Alternative explanations: equilibrium selection

Suppose

  • Equilibrium set for

Proposition: If (ID) holds and risk dominance selects (1,1) for , it also does so for .

relation to potential maximization
Relation to potential maximization

Alternative explanations: equilibrium selection

Potential function: V such that

Proposition: Consider a symmetric game satisfying (ID). Suppose the set of PSE is identical for parameters . If maximizes the potential function on E, and maximizes , then .

where we stand
Where we stand

Behavioral foundations

  • So far:
  • Structural approach often provides predictions that are consistent with experimental evidence
  • But why?
  • Possible explanations:
  • Actual payoffs are perturbations of monetary payoffs that leave comparative-statics unaffected
  • Players react to parameter changes using plausible adjustment rules
nash equilibria of perturbed games
Nash equilibria of perturbed games

Behavioral foundations

  • Assume
  • where
  • satisfies (SUP) and (ID)
  • satisfies (SUP) and (ID)

Then the game with modified objective functions still satisfies (ID) and (SUP).

Therefore: For the perturbed game, the equilibrium is non-decreasing in .

effort coordination modified example
Effort coordination: Modified example

Behavioral foundations

  • k>0 (anti-social preferences):
  • Game still satisfies (ID) and (SUP)
  • Thus non-decreasing in
  • c<1-k: multiple equilibria; c>1-k: only (0,0)
behavioral adjustment rules 1
Behavioral adjustment rules 1

Behavioral foundations

Idea: Comparative statics does not require reference to any equilibrium concept

  • Alternative:
  • model of adjustment to change
  • adjustment as dynamic process
  • period 1 captures direct effect
  • remaining periods capture indirect effects
behavioral adjustment rules 2
Behavioral adjustment rules 2

Behavioral foundations

Assumption (ADJ): such that:

(ADJ1) Suppose for :

Then

(ADJ2) Suppose is supermodular in .

Then implies .

Proposition: If (SUP), (ID) and (ADJ) hold, the adjustment process converges to such that

summary
Summary

Conclusions

  • Paper resolves some contradictions between „standard game theory“ and the lab
  • Proposes a way to derive directions of change when mechanical application of Nash concept suggests no change (Structural Approach)
  • Applicable to comparative statics and multiplicity problems
limitations
Limitations

Conclusions

  • no point predictions
  • not applicable in some cases
  • will probably fail in some cleverly designed experiments
traveler s dilemma basu 19941
Traveler‘s dilemma (Basu 1994)

Games with Strategic Complementarities

  • Strategy Spaces:
  • Payoffs:
  • Theory:
  • unique equilibrium
  • survives iterated elimination of dominated strategies
  • Observations:
  • Actions are higher for lower fines (high )
violation of supermodularity
Violation of Supermodularity

Games with strategic complementarities

explanation
Explanation

Games with strategic complementarities

Traveler‘s dilemma has the following properties:

(B1) well-defined reaction functions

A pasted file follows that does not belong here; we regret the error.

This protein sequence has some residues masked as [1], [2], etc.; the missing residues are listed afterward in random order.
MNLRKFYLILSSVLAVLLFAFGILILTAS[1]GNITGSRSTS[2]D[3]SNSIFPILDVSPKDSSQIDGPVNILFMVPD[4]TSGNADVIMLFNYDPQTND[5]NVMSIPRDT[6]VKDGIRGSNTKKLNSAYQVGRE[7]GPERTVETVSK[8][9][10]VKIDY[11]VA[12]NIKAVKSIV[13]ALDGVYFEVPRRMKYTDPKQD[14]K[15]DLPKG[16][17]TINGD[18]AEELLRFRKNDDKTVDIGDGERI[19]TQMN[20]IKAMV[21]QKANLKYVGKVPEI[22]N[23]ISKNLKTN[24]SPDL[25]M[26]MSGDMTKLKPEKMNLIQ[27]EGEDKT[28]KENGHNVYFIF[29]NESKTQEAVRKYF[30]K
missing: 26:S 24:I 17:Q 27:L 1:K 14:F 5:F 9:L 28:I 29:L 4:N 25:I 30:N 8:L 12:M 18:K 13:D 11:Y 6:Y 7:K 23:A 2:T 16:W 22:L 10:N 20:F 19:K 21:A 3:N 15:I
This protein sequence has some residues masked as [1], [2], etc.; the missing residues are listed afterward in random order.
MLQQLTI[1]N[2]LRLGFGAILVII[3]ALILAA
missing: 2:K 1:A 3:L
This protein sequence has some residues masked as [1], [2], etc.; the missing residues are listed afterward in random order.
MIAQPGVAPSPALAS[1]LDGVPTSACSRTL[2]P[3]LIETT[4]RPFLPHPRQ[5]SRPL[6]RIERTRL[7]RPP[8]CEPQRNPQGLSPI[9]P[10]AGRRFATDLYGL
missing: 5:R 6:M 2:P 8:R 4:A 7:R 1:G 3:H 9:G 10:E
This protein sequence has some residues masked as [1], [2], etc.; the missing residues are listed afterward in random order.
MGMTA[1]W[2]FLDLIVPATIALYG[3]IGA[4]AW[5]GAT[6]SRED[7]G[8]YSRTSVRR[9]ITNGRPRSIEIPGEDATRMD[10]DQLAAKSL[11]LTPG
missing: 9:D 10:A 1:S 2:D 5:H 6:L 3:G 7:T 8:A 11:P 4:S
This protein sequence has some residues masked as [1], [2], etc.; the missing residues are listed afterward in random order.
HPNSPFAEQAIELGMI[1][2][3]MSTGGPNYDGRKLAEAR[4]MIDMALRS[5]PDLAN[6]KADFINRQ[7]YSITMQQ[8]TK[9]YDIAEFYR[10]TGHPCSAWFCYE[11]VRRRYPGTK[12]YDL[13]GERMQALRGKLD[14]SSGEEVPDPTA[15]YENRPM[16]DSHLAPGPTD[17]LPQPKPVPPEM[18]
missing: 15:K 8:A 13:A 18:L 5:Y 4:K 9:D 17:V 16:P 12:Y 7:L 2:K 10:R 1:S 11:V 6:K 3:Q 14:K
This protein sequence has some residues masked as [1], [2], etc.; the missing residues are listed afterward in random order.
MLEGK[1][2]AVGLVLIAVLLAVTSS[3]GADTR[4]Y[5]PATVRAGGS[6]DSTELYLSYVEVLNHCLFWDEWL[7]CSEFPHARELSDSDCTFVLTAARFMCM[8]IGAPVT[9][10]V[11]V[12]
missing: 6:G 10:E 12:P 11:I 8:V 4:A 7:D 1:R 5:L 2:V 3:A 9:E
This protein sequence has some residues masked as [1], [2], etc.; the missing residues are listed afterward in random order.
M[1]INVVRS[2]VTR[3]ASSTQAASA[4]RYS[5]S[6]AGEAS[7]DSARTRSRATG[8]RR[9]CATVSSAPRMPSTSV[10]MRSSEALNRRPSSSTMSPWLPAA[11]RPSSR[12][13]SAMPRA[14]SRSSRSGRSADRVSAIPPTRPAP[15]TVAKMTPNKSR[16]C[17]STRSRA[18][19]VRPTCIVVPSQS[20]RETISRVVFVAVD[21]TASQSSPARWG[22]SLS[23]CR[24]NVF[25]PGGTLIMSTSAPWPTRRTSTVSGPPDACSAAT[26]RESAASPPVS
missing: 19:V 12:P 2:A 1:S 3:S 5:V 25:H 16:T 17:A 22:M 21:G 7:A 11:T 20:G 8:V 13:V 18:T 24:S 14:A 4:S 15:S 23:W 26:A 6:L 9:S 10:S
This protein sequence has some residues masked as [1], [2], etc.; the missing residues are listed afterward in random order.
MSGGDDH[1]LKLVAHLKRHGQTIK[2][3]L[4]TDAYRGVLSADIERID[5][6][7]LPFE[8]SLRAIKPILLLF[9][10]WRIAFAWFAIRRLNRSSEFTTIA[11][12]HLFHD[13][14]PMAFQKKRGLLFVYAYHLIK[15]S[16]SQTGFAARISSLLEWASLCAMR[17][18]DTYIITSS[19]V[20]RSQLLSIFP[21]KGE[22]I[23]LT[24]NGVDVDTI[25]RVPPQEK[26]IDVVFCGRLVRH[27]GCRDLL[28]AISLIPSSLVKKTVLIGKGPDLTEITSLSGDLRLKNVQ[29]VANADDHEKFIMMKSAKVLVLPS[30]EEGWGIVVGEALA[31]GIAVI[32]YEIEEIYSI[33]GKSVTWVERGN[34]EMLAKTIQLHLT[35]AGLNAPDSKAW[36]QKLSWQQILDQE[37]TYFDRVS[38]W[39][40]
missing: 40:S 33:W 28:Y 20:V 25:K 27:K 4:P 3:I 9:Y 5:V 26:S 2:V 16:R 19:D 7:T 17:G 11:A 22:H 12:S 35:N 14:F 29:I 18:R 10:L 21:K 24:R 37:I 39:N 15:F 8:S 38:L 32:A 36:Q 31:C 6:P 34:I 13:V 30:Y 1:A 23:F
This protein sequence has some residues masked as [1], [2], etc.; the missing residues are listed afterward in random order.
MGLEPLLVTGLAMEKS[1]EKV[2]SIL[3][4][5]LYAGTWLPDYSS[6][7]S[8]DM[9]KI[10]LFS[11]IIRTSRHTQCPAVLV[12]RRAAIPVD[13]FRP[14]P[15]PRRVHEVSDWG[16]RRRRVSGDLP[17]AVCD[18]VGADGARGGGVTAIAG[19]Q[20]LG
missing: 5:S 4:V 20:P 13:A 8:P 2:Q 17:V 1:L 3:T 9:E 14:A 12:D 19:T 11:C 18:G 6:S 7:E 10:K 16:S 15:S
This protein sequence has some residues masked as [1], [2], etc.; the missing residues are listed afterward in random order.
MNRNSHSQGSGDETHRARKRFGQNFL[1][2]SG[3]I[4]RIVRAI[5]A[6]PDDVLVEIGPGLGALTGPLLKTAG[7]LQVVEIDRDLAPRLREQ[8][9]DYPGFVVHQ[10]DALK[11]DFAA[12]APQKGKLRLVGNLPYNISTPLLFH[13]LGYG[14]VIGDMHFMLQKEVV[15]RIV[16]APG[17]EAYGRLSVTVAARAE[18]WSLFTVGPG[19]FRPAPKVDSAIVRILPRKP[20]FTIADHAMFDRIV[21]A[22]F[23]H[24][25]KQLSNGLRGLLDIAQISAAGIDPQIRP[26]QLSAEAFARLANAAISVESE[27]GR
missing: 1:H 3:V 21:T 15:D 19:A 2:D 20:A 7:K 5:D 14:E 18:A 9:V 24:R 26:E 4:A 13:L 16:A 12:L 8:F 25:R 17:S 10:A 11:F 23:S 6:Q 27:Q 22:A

(B2) non-decreasing reaction functions

(B3) has increasing differences in

(B4) For each , unique equilibrium

(B5) lies above (only) to the right of the equilibrium

For any such game, is weakly increasing in

gh puzzles and strategic complementarities
GH puzzles and strategic complementarities

Games with strategie complementarities

  • so far: five of the GH puzzles solved
  • GSC-argument carries over to an auction game
  • argue next: Embedding Principle can be applied to another example that is not GSC
unilateral shifts of reaction functions matching pennies
Unilateral shifts of reaction functions: matching pennies

OtherGames

  • Set-Up (GH 01, Ochs 95):
  • Equilibrium:
  • Observation
  • player 1‘s action decreasing in
  • player 2‘s action increasing in
explanation1
Explanation

OtherGames

Matching pennies has the following properties:

(C1) well-defined reaction functions

(C2) is supermodular in

(C3) is supermodular in

(C4) satisfies increasing differences in

(C5) is independent of

For each such game, is weakly decreasing, is weakly increasing.

quantal response equilibrium
Quantal response equilibrium

Alternative explanations: quantal response equilibrium

  • Definition:
  • In a quantal response equilibrium players best-respond up to a stochastic error
  • Belief probabilities used to determine expected payoffs match own choice probabilities
  • Applications:
  • Traveler‘s dilemma (Anderson et al. 2001, Capra et al. 1999)
  • Effort coordination games (Anderson et al. 2001)
structural approach vs quantal response equilibrium
Structural approach vs. quantal response equilibrium

Alternative explanations: quantal response equilibrium

  • Comparison:
  • Quantal response comparative statics also exploits structural properties, e.g.,
    • local payoff property of expected payoff derivative
    • (ID)-like property based on expected payoffs
  • Advantage of structural approach :
  • (ID) and (SC) observable from fundamentals
  • no symmetry assumption
  • no local payoff property required